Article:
‘True Story’ in rural Maharashtra where it is very rare for houses to have a toilet. People have to go to some secluded spot or open fields a far distance from the habitat to answer the call of nature. When a girl comes of age, answering a call of nature becomes an embarrassing thing. The girl has to go before the dawn breaks or wait for the darkness late in the evening. This poses serious threat to personal security, causes a mental dilemma and often affects the physical health of the girl. This movie is one such story about a concerned mother who is determined to build a toilet at home. In order to build the toilet, she has to raise money for it. That’s just not it, she faces opposition for her decision, yet she goes ahead to get the toilet build. With all the money she has saved, she gets a mason build the toilet. In the process she runs out of money and approaches people around including the village Panchayat for help. When all her efforts see no results, she decides to sell her Mangalsutra (Gold ornament worn by married women) as a last resort.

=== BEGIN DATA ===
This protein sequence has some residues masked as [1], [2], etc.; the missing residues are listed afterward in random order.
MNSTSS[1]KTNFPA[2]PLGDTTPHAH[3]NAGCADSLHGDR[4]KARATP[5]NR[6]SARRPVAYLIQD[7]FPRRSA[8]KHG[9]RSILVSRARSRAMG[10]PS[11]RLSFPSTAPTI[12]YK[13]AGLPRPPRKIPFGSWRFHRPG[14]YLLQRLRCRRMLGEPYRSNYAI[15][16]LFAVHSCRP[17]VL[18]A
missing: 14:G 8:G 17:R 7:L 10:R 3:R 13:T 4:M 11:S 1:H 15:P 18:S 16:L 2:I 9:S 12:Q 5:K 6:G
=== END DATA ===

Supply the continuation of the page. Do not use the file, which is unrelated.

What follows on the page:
Mangalsutra (Glorious bond) is considered to be a very sacred thing in our culture and selling it to build a toilet is highly unacceptable. Married women, whose husband is alive, usually never do that as that is considered to be against the cultural beliefs. The girl’s mother takes up this bold decision and sells her mangalsutra to get the toilet build. Finally the toilet is completed. When the local government notices her effort, they praise the woman for her effort and award her.

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